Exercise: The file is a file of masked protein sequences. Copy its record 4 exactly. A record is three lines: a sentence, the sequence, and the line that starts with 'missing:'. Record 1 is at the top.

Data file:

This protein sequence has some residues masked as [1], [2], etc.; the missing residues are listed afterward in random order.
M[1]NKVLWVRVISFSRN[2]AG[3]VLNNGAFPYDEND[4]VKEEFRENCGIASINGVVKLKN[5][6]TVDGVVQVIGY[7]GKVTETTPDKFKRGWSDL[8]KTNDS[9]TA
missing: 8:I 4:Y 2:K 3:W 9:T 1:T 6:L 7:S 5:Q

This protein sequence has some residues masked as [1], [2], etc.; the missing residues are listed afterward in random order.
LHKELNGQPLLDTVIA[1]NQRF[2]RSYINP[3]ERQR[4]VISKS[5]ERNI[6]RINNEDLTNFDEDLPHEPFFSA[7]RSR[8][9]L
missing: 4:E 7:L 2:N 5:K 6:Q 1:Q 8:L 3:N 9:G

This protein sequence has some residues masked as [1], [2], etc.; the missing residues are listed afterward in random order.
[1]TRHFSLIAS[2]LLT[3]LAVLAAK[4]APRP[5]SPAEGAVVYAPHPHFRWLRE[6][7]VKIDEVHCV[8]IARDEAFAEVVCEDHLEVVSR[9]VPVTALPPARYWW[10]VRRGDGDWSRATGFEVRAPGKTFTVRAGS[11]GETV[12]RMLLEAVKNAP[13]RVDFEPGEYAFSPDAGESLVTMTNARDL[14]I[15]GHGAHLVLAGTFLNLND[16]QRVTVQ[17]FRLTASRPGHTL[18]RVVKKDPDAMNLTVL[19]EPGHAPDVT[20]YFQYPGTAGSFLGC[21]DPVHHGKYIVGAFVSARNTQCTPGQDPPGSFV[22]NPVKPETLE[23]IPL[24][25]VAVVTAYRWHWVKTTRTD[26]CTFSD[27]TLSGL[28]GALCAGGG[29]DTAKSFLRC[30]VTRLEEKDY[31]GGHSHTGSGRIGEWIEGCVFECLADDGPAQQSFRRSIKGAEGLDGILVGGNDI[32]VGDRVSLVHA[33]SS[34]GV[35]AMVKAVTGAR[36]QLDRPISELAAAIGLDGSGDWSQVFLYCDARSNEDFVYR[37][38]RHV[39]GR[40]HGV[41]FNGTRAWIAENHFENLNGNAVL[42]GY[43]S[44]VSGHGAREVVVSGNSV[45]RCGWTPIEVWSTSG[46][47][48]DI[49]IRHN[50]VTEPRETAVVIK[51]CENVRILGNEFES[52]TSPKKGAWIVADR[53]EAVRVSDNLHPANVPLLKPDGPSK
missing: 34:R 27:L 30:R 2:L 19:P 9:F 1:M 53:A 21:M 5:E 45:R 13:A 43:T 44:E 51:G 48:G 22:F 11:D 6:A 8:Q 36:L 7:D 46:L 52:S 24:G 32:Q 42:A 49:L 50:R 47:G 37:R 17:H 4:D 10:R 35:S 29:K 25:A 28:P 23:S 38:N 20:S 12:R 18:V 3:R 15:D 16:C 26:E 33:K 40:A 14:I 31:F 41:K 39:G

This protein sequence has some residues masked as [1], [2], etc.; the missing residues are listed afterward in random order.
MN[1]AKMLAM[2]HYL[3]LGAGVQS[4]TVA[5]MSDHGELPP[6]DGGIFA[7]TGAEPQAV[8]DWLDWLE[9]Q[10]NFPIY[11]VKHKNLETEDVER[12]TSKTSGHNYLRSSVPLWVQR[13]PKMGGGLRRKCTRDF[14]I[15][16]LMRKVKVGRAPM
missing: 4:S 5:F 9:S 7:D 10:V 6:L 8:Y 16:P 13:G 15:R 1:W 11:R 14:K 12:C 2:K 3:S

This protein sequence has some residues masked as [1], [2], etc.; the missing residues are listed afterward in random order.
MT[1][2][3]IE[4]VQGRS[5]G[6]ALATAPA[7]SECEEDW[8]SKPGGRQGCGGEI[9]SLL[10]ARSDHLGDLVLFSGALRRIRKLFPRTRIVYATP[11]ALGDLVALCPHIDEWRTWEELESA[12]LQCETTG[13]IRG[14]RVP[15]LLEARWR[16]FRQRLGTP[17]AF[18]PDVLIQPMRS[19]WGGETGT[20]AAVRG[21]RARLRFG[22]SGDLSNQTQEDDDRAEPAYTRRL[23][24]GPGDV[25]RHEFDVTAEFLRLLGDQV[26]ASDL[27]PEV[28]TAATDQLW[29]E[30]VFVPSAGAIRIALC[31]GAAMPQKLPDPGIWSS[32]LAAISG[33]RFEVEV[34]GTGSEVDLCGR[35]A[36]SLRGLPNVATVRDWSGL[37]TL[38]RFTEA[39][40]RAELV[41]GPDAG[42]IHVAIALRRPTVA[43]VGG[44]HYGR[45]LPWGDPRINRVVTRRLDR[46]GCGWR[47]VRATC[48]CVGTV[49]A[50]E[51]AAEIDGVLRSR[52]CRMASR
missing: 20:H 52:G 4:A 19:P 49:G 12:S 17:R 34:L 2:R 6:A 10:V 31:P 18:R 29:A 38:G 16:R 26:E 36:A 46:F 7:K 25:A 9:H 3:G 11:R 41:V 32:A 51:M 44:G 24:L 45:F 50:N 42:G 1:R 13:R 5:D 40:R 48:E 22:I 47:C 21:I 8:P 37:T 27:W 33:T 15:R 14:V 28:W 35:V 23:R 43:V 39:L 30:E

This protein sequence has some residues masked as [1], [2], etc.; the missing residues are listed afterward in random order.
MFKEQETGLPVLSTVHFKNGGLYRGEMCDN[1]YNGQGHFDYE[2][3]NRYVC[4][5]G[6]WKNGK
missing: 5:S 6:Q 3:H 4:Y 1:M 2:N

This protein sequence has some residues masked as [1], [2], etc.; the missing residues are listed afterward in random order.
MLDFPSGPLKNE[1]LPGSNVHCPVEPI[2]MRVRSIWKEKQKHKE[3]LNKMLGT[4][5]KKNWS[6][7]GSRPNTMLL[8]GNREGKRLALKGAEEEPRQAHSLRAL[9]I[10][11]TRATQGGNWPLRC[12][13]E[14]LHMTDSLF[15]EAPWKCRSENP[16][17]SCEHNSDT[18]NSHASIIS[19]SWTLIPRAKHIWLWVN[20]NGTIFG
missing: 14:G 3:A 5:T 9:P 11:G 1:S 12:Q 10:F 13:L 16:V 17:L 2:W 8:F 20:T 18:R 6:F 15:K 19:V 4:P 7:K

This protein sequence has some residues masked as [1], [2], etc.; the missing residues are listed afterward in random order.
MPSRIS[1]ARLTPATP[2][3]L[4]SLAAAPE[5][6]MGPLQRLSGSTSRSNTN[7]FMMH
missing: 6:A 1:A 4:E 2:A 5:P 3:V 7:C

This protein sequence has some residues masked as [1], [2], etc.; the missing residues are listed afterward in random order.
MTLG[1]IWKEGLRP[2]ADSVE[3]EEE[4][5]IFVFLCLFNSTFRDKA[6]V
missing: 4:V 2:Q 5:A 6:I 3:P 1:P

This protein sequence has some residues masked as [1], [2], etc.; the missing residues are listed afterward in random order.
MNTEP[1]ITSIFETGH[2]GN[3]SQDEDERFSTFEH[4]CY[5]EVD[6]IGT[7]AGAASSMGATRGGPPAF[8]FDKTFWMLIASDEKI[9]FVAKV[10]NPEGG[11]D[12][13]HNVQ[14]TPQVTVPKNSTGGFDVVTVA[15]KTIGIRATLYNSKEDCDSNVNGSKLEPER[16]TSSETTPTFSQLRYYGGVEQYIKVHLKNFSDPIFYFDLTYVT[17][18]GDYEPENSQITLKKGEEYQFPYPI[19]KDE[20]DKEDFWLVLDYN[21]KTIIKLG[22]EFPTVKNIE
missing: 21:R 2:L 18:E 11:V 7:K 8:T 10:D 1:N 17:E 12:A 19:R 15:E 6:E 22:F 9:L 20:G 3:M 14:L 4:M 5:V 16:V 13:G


This protein sequence has some residues masked as [1], [2], etc.; the missing residues are listed afterward in random order.
MN[1]AKMLAM[2]HYL[3]LGAGVQS[4]TVA[5]MSDHGELPP[6]DGGIFA[7]TGAEPQAV[8]DWLDWLE[9]Q[10]NFPIY[11]VKHKNLETEDVER[12]TSKTSGHNYLRSSVPLWVQR[13]PKMGGGLRRKCTRDF[14]I[15][16]LMRKVKVGRAPM
missing: 4:S 5:F 9:S 7:D 10:V 6:L 8:Y 16:P 13:G 15:R 1:W 11:R 14:K 12:C 2:K 3:S